Use of biodegradable driftnets to prevent ghost fishing: physical properties and fishing performance for yellow croaker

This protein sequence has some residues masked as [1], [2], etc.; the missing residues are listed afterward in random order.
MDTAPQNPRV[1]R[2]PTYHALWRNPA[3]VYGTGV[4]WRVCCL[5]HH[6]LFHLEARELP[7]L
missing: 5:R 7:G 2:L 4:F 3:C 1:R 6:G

When synthetic non-biodegradable fishing nets are lost, abandoned or discarded at sea, they may continue to catch fish and other animals for a long period of time. This phenomenon is known as ‘ghost fishing’. Biodegradable fishing nets, on the other hand, are intended to degrade or decompose after a certain period of time under water and thereby lose their ghost fishing capacity more quickly than conventional gear. A biodegradable net material, a blend of 82% polybutylene succinate (PBS) and 18% polybutylene adipate-co-terephthalate (PBAT), was developed. We examined the physical properties and degradability of the biodegradable monofilament, and compared the fishing performance of driftnets made of conventional nylon and of the biodegradable material. When dry, conventional nylon monofilament exhibited a greater breaking strength and elongation than biodegradable monofilament of the same diameter. When wet, the biodegradable monofilament exhibited a stiffness of c. 1.5-fold than nylon monofilament. This suggests that a net made of the less flexible biodegradable monofilament would have lower fishing efficiency than conventional nets. The fishing performance comparisons between the biodegradable and conventional nylon nets, however, revealed similar catch rates for yellow croaker Larimichthys polyactis. Biodegradable monofilament started to degrade after 24 months in seawater by marine organisms. We conclude that biodegradable netting may become a feasible alternative to conventional nylon netting and can contribute to reducing the duration of ghost fishing. Nonetheless, there remain many uncertainties, challenges and knowledge gaps that have to be solved before we are able to draw firm conclusions about the overall benefits of these materials in driftnet fisheries.